Nielsen Media Research will release its first national ratings with viewing data from digital video recorders (DVRs) right after New Year’s, but the ratings giant isn’t expecting to see significant impact for at least several months.
On Jan. 4, Nielsen will release its first full week of data with digital video recorder measurement. From then on, ratings data will be split into three streams of information: live viewing, live viewing plus programs played back by 3 a.m. (when Nielsen meters report viewing to the company’s Florida processing center) and live viewing plus programs played back within seven days. Nielsen says it selected the three periods based on feedback from its clients. “Research shows 90% of all DVR viewing occurs one week after initial airing,”
Sara Erichson, Nielsen’s general manager of National Services, said Wednesday on a conference call with reporters.
At first, the DVR ratings will be based on a very small pool of participants. Nielsen currently has meters installed in 60 homes with DVRs but says it will add 100 homes per month for the next several months. Eventually, it plans to have 700 to 1,000 DVR homes in the sample, with customers using TiVo, cable set-top boxes and satellite services.
DVRs are slowly catching on with TV customers. Currently, about 7% of US TV households have the technology, but that figure is expected to swell to 25% by 2007. Nielsen has been criticized for moving too slowly to measure new technologies, such as DVRs and video-on-demand (VOD), leaving networks and advertising agencies to try to chase their own research.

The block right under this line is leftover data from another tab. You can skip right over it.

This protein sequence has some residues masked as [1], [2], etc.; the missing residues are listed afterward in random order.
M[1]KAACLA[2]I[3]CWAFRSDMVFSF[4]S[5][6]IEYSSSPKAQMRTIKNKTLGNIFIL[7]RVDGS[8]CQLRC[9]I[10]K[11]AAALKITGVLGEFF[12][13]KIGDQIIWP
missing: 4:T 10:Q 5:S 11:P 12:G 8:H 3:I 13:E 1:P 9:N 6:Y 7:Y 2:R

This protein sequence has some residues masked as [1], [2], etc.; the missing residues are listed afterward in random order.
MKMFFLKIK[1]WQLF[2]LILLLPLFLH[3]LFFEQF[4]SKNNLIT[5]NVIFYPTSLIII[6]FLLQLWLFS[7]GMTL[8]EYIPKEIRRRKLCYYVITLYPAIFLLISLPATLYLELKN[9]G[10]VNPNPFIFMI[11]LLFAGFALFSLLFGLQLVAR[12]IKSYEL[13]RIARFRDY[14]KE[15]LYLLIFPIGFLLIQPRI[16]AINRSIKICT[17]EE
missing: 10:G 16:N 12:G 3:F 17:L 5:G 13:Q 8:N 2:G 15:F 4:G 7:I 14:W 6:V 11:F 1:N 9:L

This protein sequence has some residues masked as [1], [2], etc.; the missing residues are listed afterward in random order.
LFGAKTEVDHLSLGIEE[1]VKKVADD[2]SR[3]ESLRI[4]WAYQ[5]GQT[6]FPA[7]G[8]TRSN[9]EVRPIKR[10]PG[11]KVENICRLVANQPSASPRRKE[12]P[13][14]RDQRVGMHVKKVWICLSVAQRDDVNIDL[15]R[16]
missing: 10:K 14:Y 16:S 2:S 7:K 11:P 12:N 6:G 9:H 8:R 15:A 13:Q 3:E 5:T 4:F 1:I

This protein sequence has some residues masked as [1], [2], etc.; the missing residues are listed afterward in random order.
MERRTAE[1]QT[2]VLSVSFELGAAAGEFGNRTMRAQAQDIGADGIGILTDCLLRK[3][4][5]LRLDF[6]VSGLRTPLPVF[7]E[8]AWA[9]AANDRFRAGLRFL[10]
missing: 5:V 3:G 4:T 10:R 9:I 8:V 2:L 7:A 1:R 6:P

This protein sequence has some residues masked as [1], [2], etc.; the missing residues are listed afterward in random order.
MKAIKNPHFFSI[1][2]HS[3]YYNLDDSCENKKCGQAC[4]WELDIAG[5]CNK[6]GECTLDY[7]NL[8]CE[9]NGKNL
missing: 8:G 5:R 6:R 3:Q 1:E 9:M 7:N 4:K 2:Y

But Nielsen says it has been working diligently to measure advanced services, and the DVR ratings are the culmination of several years of preparation. “Nielsen must be constantly ahead of the curve in identifying how people are using media,” says Pat McDonough, senior VP, planning, policy and analysis.
For example, Nielsen will expand its national ratings sample from 5,000 participants to 10,000 participants by the middle of next year. It has also been upgrading to “active-passive” meters that are capable of measuring digital-TV features, such as DVRs and VOD. Next spring, Nielsen plans to start releasing some VOD measurement.
But all the additional information is sure to cause confusion in the industry. Some advertisers are reluctant to look at the time-shifted data, while networks may cherry-pick which data stream to refer to based on the results. Media outlets may be unclear which batch of ratings to report. Nielsen plans to use “live plus same day” ratings as the default data on its Web site, but executives stressed that networks and the ad community will likely use all three streams. Clients, says McDonough, “have stressed they are interested in looking at all three streams of the data that is available.”